Embattle Illinois Governor Rod Blagojevich has again denied any wrongdoing and vowed to fight the corruption charges against him.
In Chicago Friday, Blagojevich told reporters he is confident he will be "properly exonerated" of the charges against him, which include that he tried to sell the U.S. Senate seat vacated by President-elect Barack Obama.
Lawmakers in the Illinois House voted in a near-unanimous vote today to impeach him. Blagojevich said he was not surprised at all by the 114-to-one vote, saying lawmakers have tried to remove him since he won re-election in 2006. He said he is not guilty of any criminal wrongdoing, and that he has faced major opposition from lawmakers for his efforts to improve health care and cut property taxes.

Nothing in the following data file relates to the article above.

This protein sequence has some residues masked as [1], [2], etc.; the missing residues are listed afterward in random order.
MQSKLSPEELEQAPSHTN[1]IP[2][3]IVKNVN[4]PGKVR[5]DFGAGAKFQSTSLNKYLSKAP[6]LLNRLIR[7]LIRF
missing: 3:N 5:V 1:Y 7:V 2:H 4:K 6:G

The matter now goes before the Illinois state Senate, which will put the governor on trial and possibly remove him from office.
Blagojevich was arrested on federal corruption charges on December 9. Since then, leaders of his own Democratic Party, including Mr. Obama, have called on him to step down, saying he can no longer effectively lead the state.
The defiant governor still named a replacement for the Senate seat, political veteran Roland Burris.
Today, the Illinois Supreme Court ruled the governor's appointment is valid, even though the Illinois Secretary of State Jesse White has refused to certify it.
On Thursday, Burris testified before a state panel that his appointment was not the result of any deal or exchange - legal, personal, or political.
When Blagojevich announced the pick last month, he said his legal troubles should not reflect on Burris.
Some information for this report was provided by AP.